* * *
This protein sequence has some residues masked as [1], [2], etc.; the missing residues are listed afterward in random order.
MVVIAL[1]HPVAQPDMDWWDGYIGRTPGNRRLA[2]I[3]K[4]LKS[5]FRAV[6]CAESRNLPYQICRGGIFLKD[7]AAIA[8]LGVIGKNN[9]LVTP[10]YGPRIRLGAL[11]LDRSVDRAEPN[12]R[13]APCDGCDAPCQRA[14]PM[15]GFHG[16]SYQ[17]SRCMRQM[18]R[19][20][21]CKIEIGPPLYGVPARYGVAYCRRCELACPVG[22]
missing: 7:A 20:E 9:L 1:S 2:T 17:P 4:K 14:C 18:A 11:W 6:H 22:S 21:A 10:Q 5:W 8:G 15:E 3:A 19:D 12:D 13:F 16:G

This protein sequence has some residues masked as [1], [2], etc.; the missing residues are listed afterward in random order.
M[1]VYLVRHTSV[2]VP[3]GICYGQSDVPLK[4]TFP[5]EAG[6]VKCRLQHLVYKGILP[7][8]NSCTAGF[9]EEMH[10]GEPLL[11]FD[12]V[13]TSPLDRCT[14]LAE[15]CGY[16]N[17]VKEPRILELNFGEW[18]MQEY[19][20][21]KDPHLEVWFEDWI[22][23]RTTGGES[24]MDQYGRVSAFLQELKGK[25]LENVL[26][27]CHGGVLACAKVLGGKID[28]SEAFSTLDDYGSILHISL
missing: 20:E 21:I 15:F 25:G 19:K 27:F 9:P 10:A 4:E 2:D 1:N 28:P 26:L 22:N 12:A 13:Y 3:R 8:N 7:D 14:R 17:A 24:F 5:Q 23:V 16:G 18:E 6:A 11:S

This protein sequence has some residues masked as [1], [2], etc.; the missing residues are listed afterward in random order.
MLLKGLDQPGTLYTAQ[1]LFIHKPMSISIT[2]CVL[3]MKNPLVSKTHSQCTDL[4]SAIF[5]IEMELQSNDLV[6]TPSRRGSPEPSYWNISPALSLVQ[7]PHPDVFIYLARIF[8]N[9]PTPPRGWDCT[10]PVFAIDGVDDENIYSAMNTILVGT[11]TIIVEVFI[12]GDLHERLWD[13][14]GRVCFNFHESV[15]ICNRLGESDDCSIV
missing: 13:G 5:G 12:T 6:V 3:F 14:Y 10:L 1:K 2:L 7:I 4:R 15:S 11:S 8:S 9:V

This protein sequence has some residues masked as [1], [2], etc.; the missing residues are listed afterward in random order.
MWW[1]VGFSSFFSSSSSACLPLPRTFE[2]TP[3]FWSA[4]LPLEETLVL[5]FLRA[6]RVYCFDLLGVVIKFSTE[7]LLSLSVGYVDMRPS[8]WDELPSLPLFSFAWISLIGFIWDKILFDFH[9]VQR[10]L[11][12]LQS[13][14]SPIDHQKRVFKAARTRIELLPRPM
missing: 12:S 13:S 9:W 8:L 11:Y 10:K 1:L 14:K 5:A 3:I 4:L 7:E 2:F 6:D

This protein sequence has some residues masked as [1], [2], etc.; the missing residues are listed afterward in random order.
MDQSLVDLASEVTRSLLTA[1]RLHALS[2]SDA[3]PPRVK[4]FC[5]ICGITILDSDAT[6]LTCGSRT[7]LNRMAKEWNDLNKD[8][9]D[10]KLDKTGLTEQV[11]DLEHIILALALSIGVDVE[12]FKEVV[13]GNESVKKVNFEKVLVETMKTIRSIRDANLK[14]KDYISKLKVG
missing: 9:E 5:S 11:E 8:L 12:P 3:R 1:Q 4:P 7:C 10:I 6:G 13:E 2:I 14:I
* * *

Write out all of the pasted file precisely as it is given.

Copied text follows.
This protein sequence has some residues masked as [1], [2], etc.; the missing residues are listed afterward in random order.
MVVIAL[1]HPVAQPDMDWWDGYIGRTPGNRRLA[2]I[3]K[4]LKS[5]FRAV[6]CAESRNLPYQICRGGIFLKD[7]AAIA[8]LGVIGKNN[9]LVTP[10]YGPRIRLGAL[11]LDRSVDRAEPN[12]R[13]APCDGCDAPCQRA[14]PM[15]GFHG[16]SYQ[17]SRCMRQM[18]R[19][20][21]CKIEIGPPLYGVPARYGVAYCRRCELACPVG[22]
missing: 7:A 20:E 9:L 1:S 2:T 17:P 4:K 14:C 18:A 11:W 6:H 22:S 21:A 10:Q 5:W 8:G 15:E 3:A 19:D 12:D 13:F 16:G

This protein sequence has some residues masked as [1], [2], etc.; the missing residues are listed afterward in random order.
M[1]VYLVRHTSV[2]VP[3]GICYGQSDVPLK[4]TFP[5]EAG[6]VKCRLQHLVYKGILP[7][8]NSCTAGF[9]EEMH[10]GEPLL[11]FD[12]V[13]TSPLDRCT[14]LAE[15]CGY[16]N[17]VKEPRILELNFGEW[18]MQEY[19][20][21]KDPHLEVWFEDWI[22][23]RTTGGES[24]MDQYGRVSAFLQELKGK[25]LENVL[26][27]CHGGVLACAKVLGGKID[28]SEAFSTLDDYGSILHISL
missing: 20:E 21:I 15:F 25:G 19:K 27:F 9:P 10:A 4:E 2:D 1:N 28:P 26:L 22:N 12:A 13:Y 3:R 8:N 7:D 14:R 17:A 24:F 5:Q 23:V 16:G 18:E 6:A 11:S

This protein sequence has some residues masked as [1], [2], etc.; the missing residues are listed afterward in random order.
MLLKGLDQPGTLYTAQ[1]LFIHKPMSISIT[2]CVL[3]MKNPLVSKTHSQCTDL[4]SAIF[5]IEMELQSNDLV[6]TPSRRGSPEPSYWNISPALSLVQ[7]PHPDVFIYLARIF[8]N[9]PTPPRGWDCT[10]PVFAIDGVDDENIYSAMNTILVGT[11]TIIVEVFI[12]GDLHERLWD[13][14]GRVCFNFHESV[15]ICNRLGESDDCSIV
missing: 13:G 5:G 12:T 6:V 3:F 14:Y 10:L 1:K 2:L 7:I 4:R 15:S 11:S 8:S 9:V

This protein sequence has some residues masked as [1], [2], etc.; the missing residues are listed afterward in random order.
MWW[1]VGFSSFFSSSSSACLPLPRTFE[2]TP[3]FWSA[4]LPLEETLVL[5]FLRA[6]RVYCFDLLGVVIKFSTE[7]LLSLSVGYVDMRPS[8]WDELPSLPLFSFAWISLIGFIWDKILFDFH[9]VQR[10]L[11][12]LQS[13][14]SPIDHQKRVFKAARTRIELLPRPM
missing: 12:S 13:S 9:W 8:L 11:Y 10:K 1:L 14:K 5:A 3:I 4:L 7:E 2:F 6:D

This protein sequence has some residues masked as [1], [2], etc.; the missing residues are listed afterward in random order.
MDQSLVDLASEVTRSLLTA[1]RLHALS[2]SDA[3]PPRVK[4]FC[5]ICGITILDSDAT[6]LTCGSRT[7]LNRMAKEWNDLNKD[8][9]D[10]KLDKTGLTEQV[11]DLEHIILALALSIGVDVE[12]FKEVV[13]GNESVKKVNFEKVLVETMKTIRSIRDANLK[14]KDYISKLKVG
missing: 9:E 5:S 11:E 8:L 12:P 3:R 1:Q 4:P 7:C 10:I 6:G 13:E 2:I 14:I